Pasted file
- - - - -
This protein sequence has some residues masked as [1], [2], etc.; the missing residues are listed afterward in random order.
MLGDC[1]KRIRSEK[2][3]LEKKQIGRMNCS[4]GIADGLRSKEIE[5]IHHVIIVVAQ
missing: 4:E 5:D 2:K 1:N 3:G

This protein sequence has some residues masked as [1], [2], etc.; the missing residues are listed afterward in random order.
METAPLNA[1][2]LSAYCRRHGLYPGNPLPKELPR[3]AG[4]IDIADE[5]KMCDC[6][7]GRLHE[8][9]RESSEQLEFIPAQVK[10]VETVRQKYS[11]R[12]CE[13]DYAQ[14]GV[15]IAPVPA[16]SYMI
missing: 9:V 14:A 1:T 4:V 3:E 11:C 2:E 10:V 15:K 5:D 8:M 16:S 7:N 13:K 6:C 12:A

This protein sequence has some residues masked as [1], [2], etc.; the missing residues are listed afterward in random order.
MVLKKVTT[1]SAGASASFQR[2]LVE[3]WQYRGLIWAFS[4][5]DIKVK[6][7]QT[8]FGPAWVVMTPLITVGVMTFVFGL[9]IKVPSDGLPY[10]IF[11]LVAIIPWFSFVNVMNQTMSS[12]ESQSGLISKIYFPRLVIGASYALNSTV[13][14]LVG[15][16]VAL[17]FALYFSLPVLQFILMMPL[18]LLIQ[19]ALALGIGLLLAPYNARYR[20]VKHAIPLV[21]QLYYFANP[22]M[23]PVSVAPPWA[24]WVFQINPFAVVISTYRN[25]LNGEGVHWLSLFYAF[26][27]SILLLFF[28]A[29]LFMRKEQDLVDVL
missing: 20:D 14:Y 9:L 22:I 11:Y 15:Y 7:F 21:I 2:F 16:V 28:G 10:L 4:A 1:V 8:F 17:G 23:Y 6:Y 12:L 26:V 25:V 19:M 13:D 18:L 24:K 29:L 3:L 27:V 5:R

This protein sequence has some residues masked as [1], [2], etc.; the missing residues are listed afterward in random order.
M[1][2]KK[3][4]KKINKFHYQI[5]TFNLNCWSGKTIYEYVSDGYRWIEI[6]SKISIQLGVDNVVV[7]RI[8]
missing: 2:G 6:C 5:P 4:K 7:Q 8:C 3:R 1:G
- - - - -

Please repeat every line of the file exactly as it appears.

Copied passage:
This protein sequence has some residues masked as [1], [2], etc.; the missing residues are listed afterward in random order.
MLGDC[1]KRIRSEK[2][3]LEKKQIGRMNCS[4]GIADGLRSKEIE[5]IHHVIIVVAQ
missing: 4:E 5:D 2:K 1:N 3:G

This protein sequence has some residues masked as [1], [2], etc.; the missing residues are listed afterward in random order.
METAPLNA[1][2]LSAYCRRHGLYPGNPLPKELPR[3]AG[4]IDIADE[5]KMCDC[6][7]GRLHE[8][9]RESSEQLEFIPAQVK[10]VETVRQKYS[11]R[12]CE[13]DYAQ[14]GV[15]IAPVPA[16]SYMI
missing: 9:V 14:A 1:T 4:V 3:E 11:C 2:E 10:V 15:K 5:D 8:M 16:S 7:N 13:K 6:C 12:A

This protein sequence has some residues masked as [1], [2], etc.; the missing residues are listed afterward in random order.
MVLKKVTT[1]SAGASASFQR[2]LVE[3]WQYRGLIWAFS[4][5]DIKVK[6][7]QT[8]FGPAWVVMTPLITVGVMTFVFGL[9]IKVPSDGLPY[10]IF[11]LVAIIPWFSFVNVMNQTMSS[12]ESQSGLISKIYFPRLVIGASYALNSTV[13][14]LVG[15][16]VAL[17]FALYFSLPVLQFILMMPL[18]LLIQ[19]ALALGIGLLLAPYNARYR[20]VKHAIPLV[21]QLYYFANP[22]M[23]PVSVAPPWA[24]WVFQINPFAVVISTYRN[25]LNGEGVHWLSLFYAF[26][27]SILLLFF[28]A[29]LFMRKEQDLVDVL
missing: 20:D 14:Y 9:L 22:I 11:Y 15:Y 7:F 21:I 2:F 16:V 28:G 10:L 4:A 1:V 8:F 17:G 23:Y 6:Y 12:L 26:V 25:V 19:M 13:D 18:L 24:K 29:L 3:L 27:V 5:R

This protein sequence has some residues masked as [1], [2], etc.; the missing residues are listed afterward in random order.
M[1][2]KK[3][4]KKINKFHYQI[5]TFNLNCWSGKTIYEYVSDGYRWIEI[6]SKISIQLGVDNVVV[7]RI[8]
missing: 2:G 6:C 5:P 4:K 7:Q 8:C 3:R 1:G